Want to bet that you can lower your energy bill?

  • By Barry Fischer
  • September 6, 2012

A new viewpoint article published this week in the MIT Technology Review proposes that if you want to achieve your personal goals (such as becoming more energy efficient), then you may want to consider pulling out your wallet…and betting on yourself.

The article highlights the approach being taken by a new company called GymPact, which allows people to bet on their ability to work out at the gym (or run/walk) a certain number of days per week. If you slack off and miss a workout, you get penalized (e.g. your credit card is charged $5). But if you meet your gym-going goal, then GymPact pays you a small prize. The money that’s awarded to the gym-loyalists comes out of the pool of money accumulated from the slackers. With this incentive framework in place, the company reports that 86% of people who enroll in GymPact end up doing the workouts they commit to.

Underlying the GymPact motivational model is a key principle in behavioral economics, called “loss aversion.”  The principle says that people hate losing something even more than they like winning it. The chief scientific officer at Gympact explains the concept: you’d be excited if you reached in your pocket and found an extra $10; but that excitement pales in comparison to the frustration you’d feel if you expected to find $10 in your pocket, but instead reached in and found a hole.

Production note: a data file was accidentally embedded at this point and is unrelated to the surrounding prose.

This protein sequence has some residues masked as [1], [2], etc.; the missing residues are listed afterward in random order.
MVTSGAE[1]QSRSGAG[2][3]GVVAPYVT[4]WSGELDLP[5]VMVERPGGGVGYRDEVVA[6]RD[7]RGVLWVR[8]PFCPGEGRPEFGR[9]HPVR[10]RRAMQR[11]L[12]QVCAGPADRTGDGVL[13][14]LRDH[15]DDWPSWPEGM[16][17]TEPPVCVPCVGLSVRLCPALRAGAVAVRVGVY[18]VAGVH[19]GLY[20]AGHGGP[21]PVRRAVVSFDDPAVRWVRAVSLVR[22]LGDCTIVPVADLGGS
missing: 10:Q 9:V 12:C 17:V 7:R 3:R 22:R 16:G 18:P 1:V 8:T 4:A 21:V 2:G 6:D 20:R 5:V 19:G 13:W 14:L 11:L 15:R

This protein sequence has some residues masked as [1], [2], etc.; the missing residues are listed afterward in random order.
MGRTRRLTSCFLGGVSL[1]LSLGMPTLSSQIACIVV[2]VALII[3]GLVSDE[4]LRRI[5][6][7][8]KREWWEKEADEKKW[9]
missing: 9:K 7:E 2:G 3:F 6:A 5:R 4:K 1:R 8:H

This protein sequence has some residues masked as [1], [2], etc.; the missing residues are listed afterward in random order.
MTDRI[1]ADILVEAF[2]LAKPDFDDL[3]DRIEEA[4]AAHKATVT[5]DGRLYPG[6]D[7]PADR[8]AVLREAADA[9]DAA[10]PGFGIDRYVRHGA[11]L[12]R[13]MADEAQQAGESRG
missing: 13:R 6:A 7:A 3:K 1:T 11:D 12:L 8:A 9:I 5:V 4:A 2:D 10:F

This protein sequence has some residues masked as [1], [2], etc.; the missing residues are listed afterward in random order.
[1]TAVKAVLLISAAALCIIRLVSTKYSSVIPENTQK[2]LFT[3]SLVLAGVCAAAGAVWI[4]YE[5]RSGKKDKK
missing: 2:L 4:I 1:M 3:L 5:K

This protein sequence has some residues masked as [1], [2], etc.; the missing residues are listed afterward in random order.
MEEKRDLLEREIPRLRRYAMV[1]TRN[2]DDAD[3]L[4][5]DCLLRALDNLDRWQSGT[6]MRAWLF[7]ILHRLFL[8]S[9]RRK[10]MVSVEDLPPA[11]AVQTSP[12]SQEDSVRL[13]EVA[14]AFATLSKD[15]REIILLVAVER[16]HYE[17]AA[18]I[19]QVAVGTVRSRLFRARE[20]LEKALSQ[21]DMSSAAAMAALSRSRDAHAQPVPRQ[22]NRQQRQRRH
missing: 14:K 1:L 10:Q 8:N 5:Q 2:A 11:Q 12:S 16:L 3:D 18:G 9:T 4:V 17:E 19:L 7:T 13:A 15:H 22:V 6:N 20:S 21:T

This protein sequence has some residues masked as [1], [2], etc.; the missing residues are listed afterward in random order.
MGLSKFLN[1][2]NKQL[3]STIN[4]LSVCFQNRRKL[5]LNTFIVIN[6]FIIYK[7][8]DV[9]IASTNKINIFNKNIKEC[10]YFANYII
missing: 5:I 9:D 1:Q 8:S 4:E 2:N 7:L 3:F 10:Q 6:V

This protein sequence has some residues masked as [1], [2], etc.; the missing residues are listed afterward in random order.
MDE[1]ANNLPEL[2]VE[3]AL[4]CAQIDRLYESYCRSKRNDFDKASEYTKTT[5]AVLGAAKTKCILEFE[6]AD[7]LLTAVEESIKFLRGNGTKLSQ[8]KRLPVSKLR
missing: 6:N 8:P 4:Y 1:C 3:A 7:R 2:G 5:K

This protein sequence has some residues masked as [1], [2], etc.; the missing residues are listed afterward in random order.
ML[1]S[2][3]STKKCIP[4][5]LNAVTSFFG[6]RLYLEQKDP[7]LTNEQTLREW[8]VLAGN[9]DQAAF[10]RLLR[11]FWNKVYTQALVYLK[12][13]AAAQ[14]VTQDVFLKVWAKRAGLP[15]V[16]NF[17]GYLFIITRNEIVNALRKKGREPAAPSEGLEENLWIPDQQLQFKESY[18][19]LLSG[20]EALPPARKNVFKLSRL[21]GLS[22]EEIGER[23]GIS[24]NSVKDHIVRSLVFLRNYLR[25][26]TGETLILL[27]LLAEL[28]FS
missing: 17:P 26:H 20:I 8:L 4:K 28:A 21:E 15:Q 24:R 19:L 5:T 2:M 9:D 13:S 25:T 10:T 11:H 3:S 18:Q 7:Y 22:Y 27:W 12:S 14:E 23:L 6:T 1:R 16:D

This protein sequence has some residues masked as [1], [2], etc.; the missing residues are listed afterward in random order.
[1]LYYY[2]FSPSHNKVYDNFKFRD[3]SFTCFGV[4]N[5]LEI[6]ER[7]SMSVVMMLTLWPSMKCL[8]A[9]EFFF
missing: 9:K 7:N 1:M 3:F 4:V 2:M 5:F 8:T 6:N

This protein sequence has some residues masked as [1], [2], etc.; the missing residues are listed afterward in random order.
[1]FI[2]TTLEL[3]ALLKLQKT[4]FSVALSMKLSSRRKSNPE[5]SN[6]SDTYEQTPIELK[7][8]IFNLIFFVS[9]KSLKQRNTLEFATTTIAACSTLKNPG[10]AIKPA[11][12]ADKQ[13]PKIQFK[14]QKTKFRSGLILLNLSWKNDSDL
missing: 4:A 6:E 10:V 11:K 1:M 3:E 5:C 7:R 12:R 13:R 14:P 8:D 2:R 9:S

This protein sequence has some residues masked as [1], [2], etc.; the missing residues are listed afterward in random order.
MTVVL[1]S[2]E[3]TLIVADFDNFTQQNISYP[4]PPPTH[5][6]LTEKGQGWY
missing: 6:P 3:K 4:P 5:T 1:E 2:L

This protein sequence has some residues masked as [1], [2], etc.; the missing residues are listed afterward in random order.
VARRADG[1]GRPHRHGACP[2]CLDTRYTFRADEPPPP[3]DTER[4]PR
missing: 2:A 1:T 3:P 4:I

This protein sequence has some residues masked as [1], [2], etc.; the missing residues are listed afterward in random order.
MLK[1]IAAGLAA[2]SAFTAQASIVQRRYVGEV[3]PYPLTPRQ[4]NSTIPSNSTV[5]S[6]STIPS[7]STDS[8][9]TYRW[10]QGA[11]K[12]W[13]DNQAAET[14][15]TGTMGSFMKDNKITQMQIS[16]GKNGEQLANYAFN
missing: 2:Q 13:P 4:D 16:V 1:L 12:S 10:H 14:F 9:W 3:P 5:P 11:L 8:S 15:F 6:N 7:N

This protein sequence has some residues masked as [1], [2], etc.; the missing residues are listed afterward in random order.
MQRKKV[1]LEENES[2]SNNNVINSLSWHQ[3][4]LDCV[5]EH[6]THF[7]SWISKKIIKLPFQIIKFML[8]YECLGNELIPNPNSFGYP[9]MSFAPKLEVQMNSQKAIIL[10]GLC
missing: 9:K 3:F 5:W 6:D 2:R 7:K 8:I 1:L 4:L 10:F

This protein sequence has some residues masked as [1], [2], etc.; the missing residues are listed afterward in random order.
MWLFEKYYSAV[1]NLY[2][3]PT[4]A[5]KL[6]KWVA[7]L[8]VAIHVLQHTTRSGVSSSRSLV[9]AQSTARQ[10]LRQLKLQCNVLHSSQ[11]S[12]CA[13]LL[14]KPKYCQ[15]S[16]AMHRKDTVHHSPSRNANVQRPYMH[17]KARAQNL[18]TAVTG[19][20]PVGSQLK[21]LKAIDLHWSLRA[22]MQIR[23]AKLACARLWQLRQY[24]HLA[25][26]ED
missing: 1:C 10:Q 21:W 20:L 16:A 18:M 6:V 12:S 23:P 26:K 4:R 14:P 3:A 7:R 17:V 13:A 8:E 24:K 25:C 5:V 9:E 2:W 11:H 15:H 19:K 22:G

The behavioral-science underpinnings of GymPact immediately struck a chord with the Outlier team. Here at Opower we are constantly thinking about how different kinds of “nudges” can encourage people to achieve their energy efficiency goals. For example, we have found that telling people how their monthly energy usage compares to the average usage in their neighborhood prompts them to conserve energy, though a sort of peer pressure mechanism.

Do you think the GymPact model really works? Would it work for setting and meeting energy conservation goals? Would you bet on your ability to use less energy in 2013 than you did in 2012?

About Outlier

Outlier explores trends in how people are using energy in the US and around the world. Pulling from an unprecedented (and still growing) amount of energy data—currently drawn from 50 million homes—Opower crunches energy-use information from more than 90 utility partners every day, and cross-references that with weather, household, and demographic information to produce compelling analyses in the Outlier series.